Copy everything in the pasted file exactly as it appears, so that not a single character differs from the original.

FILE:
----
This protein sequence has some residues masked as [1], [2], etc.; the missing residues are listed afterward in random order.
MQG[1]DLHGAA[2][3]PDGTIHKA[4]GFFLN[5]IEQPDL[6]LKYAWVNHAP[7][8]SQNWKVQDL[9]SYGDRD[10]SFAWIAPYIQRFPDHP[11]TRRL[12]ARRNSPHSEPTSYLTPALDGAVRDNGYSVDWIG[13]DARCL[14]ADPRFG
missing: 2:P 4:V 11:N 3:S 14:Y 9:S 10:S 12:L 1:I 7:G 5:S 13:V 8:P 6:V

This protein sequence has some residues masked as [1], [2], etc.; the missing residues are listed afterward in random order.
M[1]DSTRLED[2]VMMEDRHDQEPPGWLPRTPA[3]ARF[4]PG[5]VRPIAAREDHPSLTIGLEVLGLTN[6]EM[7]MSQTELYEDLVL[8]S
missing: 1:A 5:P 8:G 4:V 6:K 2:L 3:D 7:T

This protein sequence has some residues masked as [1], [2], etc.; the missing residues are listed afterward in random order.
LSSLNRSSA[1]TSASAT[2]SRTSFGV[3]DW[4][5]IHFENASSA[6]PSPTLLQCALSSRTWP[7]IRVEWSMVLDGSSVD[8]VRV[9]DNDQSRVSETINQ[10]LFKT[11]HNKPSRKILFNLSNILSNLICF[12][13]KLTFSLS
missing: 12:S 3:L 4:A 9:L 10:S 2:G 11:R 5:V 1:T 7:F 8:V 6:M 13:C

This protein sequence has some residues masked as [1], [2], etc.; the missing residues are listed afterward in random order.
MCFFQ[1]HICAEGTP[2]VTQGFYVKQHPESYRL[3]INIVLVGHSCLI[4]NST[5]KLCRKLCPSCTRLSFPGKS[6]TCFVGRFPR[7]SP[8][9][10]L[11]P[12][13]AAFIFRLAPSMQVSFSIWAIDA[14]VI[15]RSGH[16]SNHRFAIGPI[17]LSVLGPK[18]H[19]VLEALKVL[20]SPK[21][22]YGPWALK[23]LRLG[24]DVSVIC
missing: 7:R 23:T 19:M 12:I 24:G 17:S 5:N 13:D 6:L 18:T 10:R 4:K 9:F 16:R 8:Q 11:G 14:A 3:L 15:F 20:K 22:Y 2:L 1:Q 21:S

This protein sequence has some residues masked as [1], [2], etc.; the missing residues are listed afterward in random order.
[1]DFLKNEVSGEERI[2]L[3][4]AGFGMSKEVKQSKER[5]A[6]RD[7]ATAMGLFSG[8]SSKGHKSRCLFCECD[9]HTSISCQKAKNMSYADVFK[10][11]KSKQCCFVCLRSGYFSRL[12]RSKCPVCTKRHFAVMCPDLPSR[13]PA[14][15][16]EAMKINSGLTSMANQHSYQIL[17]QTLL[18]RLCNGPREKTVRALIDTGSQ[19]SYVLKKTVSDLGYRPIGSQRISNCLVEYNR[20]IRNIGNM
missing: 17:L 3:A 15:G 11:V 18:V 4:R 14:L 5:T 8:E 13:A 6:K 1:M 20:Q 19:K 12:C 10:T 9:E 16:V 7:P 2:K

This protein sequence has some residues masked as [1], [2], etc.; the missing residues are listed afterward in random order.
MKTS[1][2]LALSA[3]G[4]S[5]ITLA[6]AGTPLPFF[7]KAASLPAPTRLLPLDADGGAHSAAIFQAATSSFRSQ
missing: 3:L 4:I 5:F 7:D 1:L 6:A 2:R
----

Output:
This protein sequence has some residues masked as [1], [2], etc.; the missing residues are listed afterward in random order.
MQG[1]DLHGAA[2][3]PDGTIHKA[4]GFFLN[5]IEQPDL[6]LKYAWVNHAP[7][8]SQNWKVQDL[9]SYGDRD[10]SFAWIAPYIQRFPDHP[11]TRRL[12]ARRNSPHSEPTSYLTPALDGAVRDNGYSVDWIG[13]DARCL[14]ADPRFG
missing: 2:P 4:V 11:N 3:S 14:Y 9:S 10:S 12:L 1:I 7:G 5:S 13:V 8:P 6:V

This protein sequence has some residues masked as [1], [2], etc.; the missing residues are listed afterward in random order.
M[1]DSTRLED[2]VMMEDRHDQEPPGWLPRTPA[3]ARF[4]PG[5]VRPIAAREDHPSLTIGLEVLGLTN[6]EM[7]MSQTELYEDLVL[8]S
missing: 1:A 5:P 8:G 4:V 6:K 2:L 3:D 7:T

This protein sequence has some residues masked as [1], [2], etc.; the missing residues are listed afterward in random order.
LSSLNRSSA[1]TSASAT[2]SRTSFGV[3]DW[4][5]IHFENASSA[6]PSPTLLQCALSSRTWP[7]IRVEWSMVLDGSSVD[8]VRV[9]DNDQSRVSETINQ[10]LFKT[11]HNKPSRKILFNLSNILSNLICF[12][13]KLTFSLS
missing: 12:S 3:L 4:A 9:L 10:S 2:G 11:R 5:V 1:T 7:F 8:V 6:M 13:C

This protein sequence has some residues masked as [1], [2], etc.; the missing residues are listed afterward in random order.
MCFFQ[1]HICAEGTP[2]VTQGFYVKQHPESYRL[3]INIVLVGHSCLI[4]NST[5]KLCRKLCPSCTRLSFPGKS[6]TCFVGRFPR[7]SP[8][9][10]L[11]P[12][13]AAFIFRLAPSMQVSFSIWAIDA[14]VI[15]RSGH[16]SNHRFAIGPI[17]LSVLGPK[18]H[19]VLEALKVL[20]SPK[21][22]YGPWALK[23]LRLG[24]DVSVIC
missing: 7:R 23:T 19:M 12:I 24:G 17:S 5:N 13:D 6:L 18:T 10:R 4:K 9:F 16:R 8:Q 11:G 14:A 3:L 15:F 20:K 22:Y 2:L 1:Q 21:S

This protein sequence has some residues masked as [1], [2], etc.; the missing residues are listed afterward in random order.
[1]DFLKNEVSGEERI[2]L[3][4]AGFGMSKEVKQSKER[5]A[6]RD[7]ATAMGLFSG[8]SSKGHKSRCLFCECD[9]HTSISCQKAKNMSYADVFK[10][11]KSKQCCFVCLRSGYFSRL[12]RSKCPVCTKRHFAVMCPDLPSR[13]PA[14][15][16]EAMKINSGLTSMANQHSYQIL[17]QTLL[18]RLCNGPREKTVRALIDTGSQ[19]SYVLKKTVSDLGYRPIGSQRISNCLVEYNR[20]IRNIGNM
missing: 17:L 3:A 15:G 11:V 18:V 4:R 14:L 5:T 8:E 13:A 6:K 1:M 20:Q 19:K 12:C 10:T 9:E 16:V 7:P 2:K

This protein sequence has some residues masked as [1], [2], etc.; the missing residues are listed afterward in random order.
MKTS[1][2]LALSA[3]G[4]S[5]ITLA[6]AGTPLPFF[7]KAASLPAPTRLLPLDADGGAHSAAIFQAATSSFRSQ
missing: 3:L 4:I 5:F 7:D 1:L 6:A 2:R